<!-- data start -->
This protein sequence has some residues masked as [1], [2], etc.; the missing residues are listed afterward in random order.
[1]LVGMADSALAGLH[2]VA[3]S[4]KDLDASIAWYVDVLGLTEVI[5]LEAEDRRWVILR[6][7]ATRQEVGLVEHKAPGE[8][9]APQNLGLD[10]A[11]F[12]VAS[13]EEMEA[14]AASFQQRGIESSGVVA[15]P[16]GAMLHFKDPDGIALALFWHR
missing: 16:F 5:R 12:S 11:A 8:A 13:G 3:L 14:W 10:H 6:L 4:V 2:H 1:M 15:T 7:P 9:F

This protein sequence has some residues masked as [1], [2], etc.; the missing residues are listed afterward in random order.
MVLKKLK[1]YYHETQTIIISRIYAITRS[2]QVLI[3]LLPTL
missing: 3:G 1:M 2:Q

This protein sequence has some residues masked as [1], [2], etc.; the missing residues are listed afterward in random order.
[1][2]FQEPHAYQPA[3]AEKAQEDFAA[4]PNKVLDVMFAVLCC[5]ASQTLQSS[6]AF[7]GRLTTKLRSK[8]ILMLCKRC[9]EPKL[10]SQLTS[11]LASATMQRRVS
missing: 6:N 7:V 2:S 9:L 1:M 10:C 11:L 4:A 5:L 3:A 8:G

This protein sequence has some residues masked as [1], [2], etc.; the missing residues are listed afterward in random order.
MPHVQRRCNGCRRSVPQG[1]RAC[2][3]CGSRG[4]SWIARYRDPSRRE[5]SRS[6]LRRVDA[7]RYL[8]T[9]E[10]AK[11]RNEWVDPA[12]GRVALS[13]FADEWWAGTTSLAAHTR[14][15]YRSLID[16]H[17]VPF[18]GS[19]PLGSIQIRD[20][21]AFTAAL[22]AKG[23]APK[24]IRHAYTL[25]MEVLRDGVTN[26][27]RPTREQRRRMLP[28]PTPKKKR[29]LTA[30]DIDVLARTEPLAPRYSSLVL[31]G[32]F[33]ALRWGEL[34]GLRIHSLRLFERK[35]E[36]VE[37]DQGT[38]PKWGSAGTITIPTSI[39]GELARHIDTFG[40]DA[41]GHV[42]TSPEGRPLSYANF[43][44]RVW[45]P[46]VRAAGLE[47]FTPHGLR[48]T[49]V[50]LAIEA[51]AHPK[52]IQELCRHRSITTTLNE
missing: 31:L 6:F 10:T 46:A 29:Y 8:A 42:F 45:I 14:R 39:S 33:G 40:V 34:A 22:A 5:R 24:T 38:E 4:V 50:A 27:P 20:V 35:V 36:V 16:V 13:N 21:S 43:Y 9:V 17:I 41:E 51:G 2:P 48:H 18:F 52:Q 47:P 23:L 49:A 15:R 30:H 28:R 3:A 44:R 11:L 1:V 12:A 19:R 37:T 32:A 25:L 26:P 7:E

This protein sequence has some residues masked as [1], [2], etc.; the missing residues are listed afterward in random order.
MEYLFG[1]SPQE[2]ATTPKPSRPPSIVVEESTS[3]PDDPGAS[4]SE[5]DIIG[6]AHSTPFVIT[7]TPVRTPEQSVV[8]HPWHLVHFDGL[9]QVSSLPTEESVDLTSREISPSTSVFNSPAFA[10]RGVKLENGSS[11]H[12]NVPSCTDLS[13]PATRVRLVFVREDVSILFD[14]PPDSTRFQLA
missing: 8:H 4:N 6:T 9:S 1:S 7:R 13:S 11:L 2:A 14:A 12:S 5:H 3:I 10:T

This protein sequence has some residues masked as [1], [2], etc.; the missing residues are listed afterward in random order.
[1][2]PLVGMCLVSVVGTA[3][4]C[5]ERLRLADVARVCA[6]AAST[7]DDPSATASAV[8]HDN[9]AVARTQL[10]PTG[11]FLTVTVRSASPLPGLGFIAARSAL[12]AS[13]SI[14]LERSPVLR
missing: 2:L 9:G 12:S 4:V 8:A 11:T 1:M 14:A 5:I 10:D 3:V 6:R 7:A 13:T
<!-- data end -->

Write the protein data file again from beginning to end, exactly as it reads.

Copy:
This protein sequence has some residues masked as [1], [2], etc.; the missing residues are listed afterward in random order.
[1]LVGMADSALAGLH[2]VA[3]S[4]KDLDASIAWYVDVLGLTEVI[5]LEAEDRRWVILR[6][7]ATRQEVGLVEHKAPGE[8][9]APQNLGLD[10]A[11]F[12]VAS[13]EEMEA[14]AASFQQRGIESSGVVA[15]P[16]GAMLHFKDPDGIALALFWHR
missing: 16:F 5:R 12:S 11:A 8:A 13:G 3:L 14:W 10:H 6:L 4:V 2:H 1:M 15:T 7:P 9:F

This protein sequence has some residues masked as [1], [2], etc.; the missing residues are listed afterward in random order.
MVLKKLK[1]YYHETQTIIISRIYAITRS[2]QVLI[3]LLPTL
missing: 3:G 1:M 2:Q

This protein sequence has some residues masked as [1], [2], etc.; the missing residues are listed afterward in random order.
[1][2]FQEPHAYQPA[3]AEKAQEDFAA[4]PNKVLDVMFAVLCC[5]ASQTLQSS[6]AF[7]GRLTTKLRSK[8]ILMLCKRC[9]EPKL[10]SQLTS[11]LASATMQRRVS
missing: 6:N 7:V 2:S 9:L 1:M 10:C 11:L 4:A 5:L 3:A 8:G

This protein sequence has some residues masked as [1], [2], etc.; the missing residues are listed afterward in random order.
MPHVQRRCNGCRRSVPQG[1]RAC[2][3]CGSRG[4]SWIARYRDPSRRE[5]SRS[6]LRRVDA[7]RYL[8]T[9]E[10]AK[11]RNEWVDPA[12]GRVALS[13]FADEWWAGTTSLAAHTR[14][15]YRSLID[16]H[17]VPF[18]GS[19]PLGSIQIRD[20][21]AFTAAL[22]AKG[23]APK[24]IRHAYTL[25]MEVLRDGVTN[26][27]RPTREQRRRMLP[28]PTPKKKR[29]LTA[30]DIDVLARTEPLAPRYSSLVL[31]G[32]F[33]ALRWGEL[34]GLRIHSLRLFERK[35]E[36]VE[37]DQGT[38]PKWGSAGTITIPTSI[39]GELARHIDTFG[40]DA[41]GHV[42]TSPEGRPLSYANF[43][44]RVW[45]P[46]VRAAGLE[47]FTPHGLR[48]T[49]V[50]LAIEA[51]AHPK[52]IQELCRHRSITTTLNE
missing: 31:L 6:F 10:T 46:A 29:Y 8:A 42:F 45:I 14:R 39:S 33:G 40:V 34:A 22:A 5:R 24:T 38:E 4:V 50:A 27:P 20:V 35:V 36:V 16:V 13:N 21:S 43:Y 9:V 17:I 41:E 51:G 2:P 48:H 18:F 52:Q 47:P 23:L 49:A 15:R 30:H 28:R 3:A 44:R 11:L 1:V 12:A 19:R 37:T 32:A 25:L 26:P 7:E

This protein sequence has some residues masked as [1], [2], etc.; the missing residues are listed afterward in random order.
MEYLFG[1]SPQE[2]ATTPKPSRPPSIVVEESTS[3]PDDPGAS[4]SE[5]DIIG[6]AHSTPFVIT[7]TPVRTPEQSVV[8]HPWHLVHFDGL[9]QVSSLPTEESVDLTSREISPSTSVFNSPAFA[10]RGVKLENGSS[11]H[12]NVPSCTDLS[13]PATRVRLVFVREDVSILFD[14]PPDSTRFQLA
missing: 8:H 4:N 6:T 9:S 1:S 7:R 13:S 11:L 2:A 14:A 12:S 5:H 3:I 10:T

This protein sequence has some residues masked as [1], [2], etc.; the missing residues are listed afterward in random order.
[1][2]PLVGMCLVSVVGTA[3][4]C[5]ERLRLADVARVCA[6]AAST[7]DDPSATASAV[8]HDN[9]AVARTQL[10]PTG[11]FLTVTVRSASPLPGLGFIAARSAL[12]AS[13]SI[14]LERSPVLR
missing: 2:L 9:G 12:S 4:V 8:A 11:T 1:M 14:A 5:I 10:D 3:V 6:R 7:A 13:T